The contextual note I’m covering is Thomas Moore’s “The Meeting of the Waters,” which appears in the Lestrygonians (8.414-418). In this passage Bloom strolls along past the urinal by Trinity College on the river Avoca, which actually begins as two rivers in County Wicklow south of Dublin: the Avonmore (“big river”) and the Avonberg (remarkably, “small river”). One of the more famous statues in Dublin is in this location, a bust of Mr. Moore himself. In typical Bloom fashion, the first thing Bloom thinks when he approaches the statue of “Tommy Moore’s roguish finger” (414) is that they did a good thing by putting him “over a urinal, a meeting of the waters,” (414-415) and he pragmatically (also in classic Bloom form) wonders why there is not such a place for women to urinate as well. The poem/song is as follows (thank you bartleby.com):
“The Meeting of the Waters”
There is not in the wide world a valley so sweet
As that vale in whose bosom the bright waters meet;
Oh! the last rays of feeling and life must depart,
Ere the bloom of that valley shall fade from my heart.
Yet it was not that nature had shed o’er the scene
Her purest of crystal and brightest of green;
’Twas not her soft magic of streamlet or hill,
Oh! no—it was something more exquisite still.
’Twas that friends, the beloved of my bosom, were near,
Who made every dear scene of enchantment more dear,
And who felt how the best charms of nature improve,
When we see them reflected from looks that we love.
Sweet vale of Avoca! how calm could I rest
In thy bosom of shade, with the friends I love best,
Where the storms that we feel in this cold world should cease,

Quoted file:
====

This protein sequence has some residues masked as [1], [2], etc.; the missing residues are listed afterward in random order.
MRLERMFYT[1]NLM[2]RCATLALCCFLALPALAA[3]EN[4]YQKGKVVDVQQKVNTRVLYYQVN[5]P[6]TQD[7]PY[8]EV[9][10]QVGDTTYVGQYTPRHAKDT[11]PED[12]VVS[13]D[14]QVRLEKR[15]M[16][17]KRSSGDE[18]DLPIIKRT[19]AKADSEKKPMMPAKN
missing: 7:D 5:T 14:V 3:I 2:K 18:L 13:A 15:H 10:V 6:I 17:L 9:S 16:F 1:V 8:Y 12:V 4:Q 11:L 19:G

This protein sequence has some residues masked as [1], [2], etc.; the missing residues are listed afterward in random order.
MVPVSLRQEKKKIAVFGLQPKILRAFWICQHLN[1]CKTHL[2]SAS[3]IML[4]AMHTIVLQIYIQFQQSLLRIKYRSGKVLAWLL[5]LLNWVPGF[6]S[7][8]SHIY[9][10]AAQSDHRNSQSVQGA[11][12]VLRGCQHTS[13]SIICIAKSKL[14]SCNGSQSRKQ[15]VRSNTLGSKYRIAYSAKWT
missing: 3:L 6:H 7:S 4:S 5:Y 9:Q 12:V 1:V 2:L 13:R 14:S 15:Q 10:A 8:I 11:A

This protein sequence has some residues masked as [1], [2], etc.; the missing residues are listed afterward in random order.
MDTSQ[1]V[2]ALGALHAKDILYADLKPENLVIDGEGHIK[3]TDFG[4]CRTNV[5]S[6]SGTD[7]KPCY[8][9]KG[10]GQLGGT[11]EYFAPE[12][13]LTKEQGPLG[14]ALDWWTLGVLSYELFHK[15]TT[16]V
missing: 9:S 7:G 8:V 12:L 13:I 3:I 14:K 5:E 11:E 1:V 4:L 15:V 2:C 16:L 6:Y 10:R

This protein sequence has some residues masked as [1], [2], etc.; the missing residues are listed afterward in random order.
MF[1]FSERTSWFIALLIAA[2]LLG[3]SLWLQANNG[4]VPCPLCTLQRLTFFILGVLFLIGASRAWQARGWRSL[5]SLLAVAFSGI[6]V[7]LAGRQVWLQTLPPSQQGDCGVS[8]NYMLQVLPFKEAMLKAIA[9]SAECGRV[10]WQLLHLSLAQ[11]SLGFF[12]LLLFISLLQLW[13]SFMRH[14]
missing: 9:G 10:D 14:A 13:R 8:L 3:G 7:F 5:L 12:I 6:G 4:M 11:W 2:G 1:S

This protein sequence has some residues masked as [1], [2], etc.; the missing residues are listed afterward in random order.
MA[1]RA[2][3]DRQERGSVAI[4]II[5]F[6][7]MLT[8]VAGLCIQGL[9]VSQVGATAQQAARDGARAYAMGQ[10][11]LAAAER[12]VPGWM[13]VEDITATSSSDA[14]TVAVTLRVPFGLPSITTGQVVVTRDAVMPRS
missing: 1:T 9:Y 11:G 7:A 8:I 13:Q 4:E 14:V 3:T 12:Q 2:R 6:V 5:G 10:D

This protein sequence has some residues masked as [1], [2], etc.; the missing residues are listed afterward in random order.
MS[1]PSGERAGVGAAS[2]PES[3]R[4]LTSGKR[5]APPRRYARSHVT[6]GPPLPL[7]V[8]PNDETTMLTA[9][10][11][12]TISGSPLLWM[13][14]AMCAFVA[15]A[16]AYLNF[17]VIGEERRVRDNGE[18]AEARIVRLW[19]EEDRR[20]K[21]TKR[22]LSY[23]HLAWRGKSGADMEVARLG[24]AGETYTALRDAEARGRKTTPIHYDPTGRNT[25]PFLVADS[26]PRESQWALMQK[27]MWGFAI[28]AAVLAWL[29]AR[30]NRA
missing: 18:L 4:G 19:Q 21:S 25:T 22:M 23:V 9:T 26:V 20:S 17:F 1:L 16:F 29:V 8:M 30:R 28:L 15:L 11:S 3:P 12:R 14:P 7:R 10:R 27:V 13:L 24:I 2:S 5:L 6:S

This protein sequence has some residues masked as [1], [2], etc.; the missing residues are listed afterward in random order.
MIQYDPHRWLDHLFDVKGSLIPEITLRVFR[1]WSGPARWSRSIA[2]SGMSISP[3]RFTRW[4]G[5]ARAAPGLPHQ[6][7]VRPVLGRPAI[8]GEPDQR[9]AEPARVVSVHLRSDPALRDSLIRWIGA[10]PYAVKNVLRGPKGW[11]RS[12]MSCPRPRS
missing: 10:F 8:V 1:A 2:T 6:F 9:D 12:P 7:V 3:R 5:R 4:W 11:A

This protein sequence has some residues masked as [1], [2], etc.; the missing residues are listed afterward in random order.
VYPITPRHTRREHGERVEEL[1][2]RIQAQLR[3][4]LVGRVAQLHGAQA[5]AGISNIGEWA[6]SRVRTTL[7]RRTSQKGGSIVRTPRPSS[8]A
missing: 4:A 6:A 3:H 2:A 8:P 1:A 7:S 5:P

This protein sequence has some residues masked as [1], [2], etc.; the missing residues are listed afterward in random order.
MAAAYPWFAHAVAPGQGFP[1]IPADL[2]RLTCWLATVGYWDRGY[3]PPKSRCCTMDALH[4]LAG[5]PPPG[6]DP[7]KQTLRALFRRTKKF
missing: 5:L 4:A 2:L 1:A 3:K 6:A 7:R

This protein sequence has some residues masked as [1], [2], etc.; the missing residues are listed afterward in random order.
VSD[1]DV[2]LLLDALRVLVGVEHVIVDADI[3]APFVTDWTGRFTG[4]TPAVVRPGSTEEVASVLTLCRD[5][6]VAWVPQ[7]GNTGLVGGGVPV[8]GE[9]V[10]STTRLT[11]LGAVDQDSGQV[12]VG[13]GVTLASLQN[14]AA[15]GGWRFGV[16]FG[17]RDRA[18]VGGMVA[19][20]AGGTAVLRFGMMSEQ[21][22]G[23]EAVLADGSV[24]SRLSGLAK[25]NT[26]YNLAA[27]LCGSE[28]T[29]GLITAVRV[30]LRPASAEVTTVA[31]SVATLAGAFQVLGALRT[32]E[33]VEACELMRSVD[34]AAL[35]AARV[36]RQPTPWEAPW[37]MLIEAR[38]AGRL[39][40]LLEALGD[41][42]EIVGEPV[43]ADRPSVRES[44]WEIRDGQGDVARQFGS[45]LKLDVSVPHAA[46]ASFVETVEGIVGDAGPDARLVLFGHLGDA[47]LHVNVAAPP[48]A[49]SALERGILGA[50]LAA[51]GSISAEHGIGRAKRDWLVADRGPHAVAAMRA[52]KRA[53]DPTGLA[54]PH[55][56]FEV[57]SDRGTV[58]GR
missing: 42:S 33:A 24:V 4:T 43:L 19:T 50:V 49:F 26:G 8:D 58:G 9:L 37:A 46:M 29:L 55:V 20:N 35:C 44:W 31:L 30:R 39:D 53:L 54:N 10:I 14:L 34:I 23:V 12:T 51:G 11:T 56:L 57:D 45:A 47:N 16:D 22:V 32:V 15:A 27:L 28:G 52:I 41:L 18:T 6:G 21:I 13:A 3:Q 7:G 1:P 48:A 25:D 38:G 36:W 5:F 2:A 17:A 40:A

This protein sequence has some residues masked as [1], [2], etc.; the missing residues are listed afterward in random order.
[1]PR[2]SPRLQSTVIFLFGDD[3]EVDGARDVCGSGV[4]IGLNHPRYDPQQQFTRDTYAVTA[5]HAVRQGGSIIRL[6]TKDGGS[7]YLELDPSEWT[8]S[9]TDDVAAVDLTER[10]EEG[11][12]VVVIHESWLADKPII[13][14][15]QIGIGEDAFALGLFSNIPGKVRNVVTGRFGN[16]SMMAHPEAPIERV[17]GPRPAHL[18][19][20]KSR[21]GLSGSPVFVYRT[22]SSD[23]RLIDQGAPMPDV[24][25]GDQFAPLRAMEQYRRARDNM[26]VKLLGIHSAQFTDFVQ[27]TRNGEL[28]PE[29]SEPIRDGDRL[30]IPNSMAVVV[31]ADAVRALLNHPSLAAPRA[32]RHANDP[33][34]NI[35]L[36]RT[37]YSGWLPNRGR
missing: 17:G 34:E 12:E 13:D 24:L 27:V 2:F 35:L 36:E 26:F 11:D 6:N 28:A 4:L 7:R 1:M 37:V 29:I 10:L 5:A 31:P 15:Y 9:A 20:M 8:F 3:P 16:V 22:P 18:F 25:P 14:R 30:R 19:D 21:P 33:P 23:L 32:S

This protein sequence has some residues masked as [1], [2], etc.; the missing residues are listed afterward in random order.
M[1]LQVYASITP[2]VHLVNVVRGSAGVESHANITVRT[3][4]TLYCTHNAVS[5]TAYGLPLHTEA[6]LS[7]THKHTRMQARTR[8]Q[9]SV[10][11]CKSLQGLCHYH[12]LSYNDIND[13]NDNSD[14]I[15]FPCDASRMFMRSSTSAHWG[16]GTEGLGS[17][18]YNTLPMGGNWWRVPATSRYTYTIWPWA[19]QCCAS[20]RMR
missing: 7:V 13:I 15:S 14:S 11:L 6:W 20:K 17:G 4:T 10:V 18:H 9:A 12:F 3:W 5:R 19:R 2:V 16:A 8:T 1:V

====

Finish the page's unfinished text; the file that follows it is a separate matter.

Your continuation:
And our hearts, like thy waters, be mingled in peace.
Bloom goes on to quote the first line of the poem in 416-417: “There is not in this wide world a vallee,” though the spelling of “valley” he uses possesses some significance of which I cannot understand at the moment. The reason Joyce chose this poem in this context makes sense, since Bloom is wandering down by the waters. However, I couldn’t find a lot of commentary on this poem independent of Ulysses or otherwise. It seems quite like Joyce to take something perhaps obscure and make it seem like it’s something we should all know about. As Brady pointed out in his obsession post I believe, Thomas Moore’s songs are repeated throughout the text, such as “The Young May Moon” and “The Harp that Once Through Tara’s Halls.” I can only imagine the use of these Irish ballads that are not seen out of Ireland suggest the sort of isolation that Bloom is feeling at this point in the novel.
Thomas Moore (1779-1852) was a slippery character from what I can gather. Apparently he was Dublin born, Trinity College educated, but made most of his living in England (London to be exact) writing… Irish poems and songs. Really, sir? I suppose he might as well exploit the British for all they’re worth, namely their famous sentimentality. I just found this fascinating, with Moore being Ireland’s National Bard and all. He also bro’d around with Lord Byron and in fact became his literary executor when he died. The two also shared a great love of debt, and apparently Moore eventually got the boot from England because of this.
I’ve been listening to Sunday Bloody Sunday on repeat as I write this. Why, we don’t know.
All biographical information on Thomas Moore from:
DeFord, Miriam Allen. Thomas Moore. New York: Twayne Publishers, Inc. 1967.
(the spacing is also being weird on this, my apologies).